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Author Topic:   Early Hanoverian Questions

Posts: 69
Registered: Apr 2005

iconnumber posted 08-22-2007 10:52 AM     Click Here to See the Profile for OWK     Edit/Delete Message   Reply w/Quote

I recently acquired an early Hanoverian spoon. It is beautiful (at least to me), and is inscribed with a spectacular early cartouche ("MM over A" I think).

The spoon is about 8 inches long, with a comparatively large bowl, has a strong topside midrib, and is marked with only a single maker's mark. It looks very much like Jacob Ten Eyck's mark to me, although considerably less crisp (but I'm sure that's wishful thinking.

A few things I was hoping to learn...

1) Does the relatively wide drop make it unlikely that the spoon is American? (it was purchased with a lot of American coin of late 18th and early 19th vintage, all from various NY makers )

2) Is the cartouche characteristic of Dutch work? (I've seen similar engraving on early NY and Albany pieces from Dutch descended smiths)

3) Is my assumption that the spoon was made in the first half of the 18th century correct?

4) Who might have made the spoon, and where?

Thanks in advance for taking the time to help a novice enthusiast.

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Posts: 2920
Registered: May 2003

iconnumber posted 08-22-2007 12:00 PM     Click Here to See the Profile for swarter     Edit/Delete Message   Reply w/Quote
Your questions are reasonable ones, but based on the engraving, the drop, and the general shape and proportions, I would think it more typical of 18th Century European Hanoverians. There are many with only a maker's mark. The mark, although with conjoined letters, is not the ITE of Jacob Ten Eyck - I read the letters as IF or LF. Anything more would have to come from someone more knowledgeable about that area - we have several such contributors, so a better answer may be forthcoming.

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Posts: 69
Registered: Apr 2005

iconnumber posted 08-22-2007 12:35 PM     Click Here to See the Profile for OWK     Edit/Delete Message   Reply w/Quote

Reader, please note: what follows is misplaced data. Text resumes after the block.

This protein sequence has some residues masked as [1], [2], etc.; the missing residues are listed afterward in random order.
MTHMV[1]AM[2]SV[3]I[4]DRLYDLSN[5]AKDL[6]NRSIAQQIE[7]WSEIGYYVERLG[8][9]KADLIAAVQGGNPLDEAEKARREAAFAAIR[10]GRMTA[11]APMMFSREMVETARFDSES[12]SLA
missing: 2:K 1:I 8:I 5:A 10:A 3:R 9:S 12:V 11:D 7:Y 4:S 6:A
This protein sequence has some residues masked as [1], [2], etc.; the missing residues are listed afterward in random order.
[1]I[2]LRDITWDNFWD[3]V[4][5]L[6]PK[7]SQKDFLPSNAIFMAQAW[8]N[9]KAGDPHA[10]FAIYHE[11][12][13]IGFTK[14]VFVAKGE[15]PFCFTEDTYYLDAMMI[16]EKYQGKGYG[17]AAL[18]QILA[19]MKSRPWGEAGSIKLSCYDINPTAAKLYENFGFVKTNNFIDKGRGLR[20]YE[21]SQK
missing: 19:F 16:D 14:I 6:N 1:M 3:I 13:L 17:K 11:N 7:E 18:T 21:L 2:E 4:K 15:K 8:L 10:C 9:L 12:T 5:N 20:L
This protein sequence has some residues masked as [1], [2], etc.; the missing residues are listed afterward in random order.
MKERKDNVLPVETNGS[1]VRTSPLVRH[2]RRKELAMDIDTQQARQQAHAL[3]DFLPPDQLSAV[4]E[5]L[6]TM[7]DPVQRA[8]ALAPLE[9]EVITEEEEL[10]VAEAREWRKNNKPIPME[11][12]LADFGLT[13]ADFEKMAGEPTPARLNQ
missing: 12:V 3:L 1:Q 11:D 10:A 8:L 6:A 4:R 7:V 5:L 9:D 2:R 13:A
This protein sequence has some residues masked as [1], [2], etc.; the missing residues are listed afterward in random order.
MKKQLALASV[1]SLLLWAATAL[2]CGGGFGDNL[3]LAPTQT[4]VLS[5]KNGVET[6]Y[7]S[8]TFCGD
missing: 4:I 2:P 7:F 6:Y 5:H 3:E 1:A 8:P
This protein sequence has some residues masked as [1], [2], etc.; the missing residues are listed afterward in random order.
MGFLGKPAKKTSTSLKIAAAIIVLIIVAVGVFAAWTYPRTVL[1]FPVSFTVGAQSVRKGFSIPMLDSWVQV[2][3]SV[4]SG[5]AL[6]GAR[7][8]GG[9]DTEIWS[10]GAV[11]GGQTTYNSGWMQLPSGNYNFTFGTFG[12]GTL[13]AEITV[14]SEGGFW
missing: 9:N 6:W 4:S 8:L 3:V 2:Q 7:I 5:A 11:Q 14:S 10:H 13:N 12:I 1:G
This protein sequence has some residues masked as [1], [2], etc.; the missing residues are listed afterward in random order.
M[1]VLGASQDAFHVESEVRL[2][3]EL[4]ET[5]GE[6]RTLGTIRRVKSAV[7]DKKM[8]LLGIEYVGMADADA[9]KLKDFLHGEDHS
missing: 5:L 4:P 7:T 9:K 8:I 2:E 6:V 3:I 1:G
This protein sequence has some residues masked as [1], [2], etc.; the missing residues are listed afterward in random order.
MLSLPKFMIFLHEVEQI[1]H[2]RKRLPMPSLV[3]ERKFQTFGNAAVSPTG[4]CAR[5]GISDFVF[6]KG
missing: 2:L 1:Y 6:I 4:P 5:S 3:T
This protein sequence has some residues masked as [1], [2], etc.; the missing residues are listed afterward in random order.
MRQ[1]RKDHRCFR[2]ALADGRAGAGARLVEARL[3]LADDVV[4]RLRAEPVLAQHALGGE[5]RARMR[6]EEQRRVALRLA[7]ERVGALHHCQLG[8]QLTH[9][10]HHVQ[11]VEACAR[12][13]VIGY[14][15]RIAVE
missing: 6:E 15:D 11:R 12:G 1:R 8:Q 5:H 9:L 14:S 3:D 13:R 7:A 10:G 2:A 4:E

Thank you swarter.

I had assumed Continental origin based as much on the wide drop as anything else. My limited experience usually points to Scandinavian with the wide drop feature. I'm still curious as to whether anyone knows if there are early American examples with a wide drop (whether it applies to this spoon or not).

I have also noticed that conjoined letters in marks are somewhat characteristic of American makers of Dutch descent. (that's what lead me to think dutch).

In any case, thanks again, and I look forward to hearing what others might have to add. (always looking to further my education)

Regards, Dan

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Posts: 704
Registered: Jul 2007

iconnumber posted 08-24-2007 05:21 AM     Click Here to See the Profile for silverhunter     Edit/Delete Message   Reply w/Quote
Hello OWK,

Nice old spoon you have, when I look in the only little book I've till now,this must be a 18th century spoon. Perhaps my fantasy is wrong but I think it can be a birth spoon, MAM is also used (and always will be used)in holland. The engraving at the top can be a basket which they used as a cradle. I saw a lot of pictures of paintings from that period, with the same looke like. Ofcourse a dutch family who went to the USA in that time let it made. I will research more if I found something I let you know, succes with the solution.

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Posts: 704
Registered: Jul 2007

iconnumber posted 08-24-2007 12:30 PM     Click Here to See the Profile for silverhunter     Edit/Delete Message   Reply w/Quote
Next try from my side.

I saw this afternoon the same model, this one was made by Joseph Hopkins from Waterbury CT around 1770. So I think this wil be the period they made this kind of spoons. I observed the connection from the bowl with the handle and that looked the same to me. I try to find more information about these models. I let you know!

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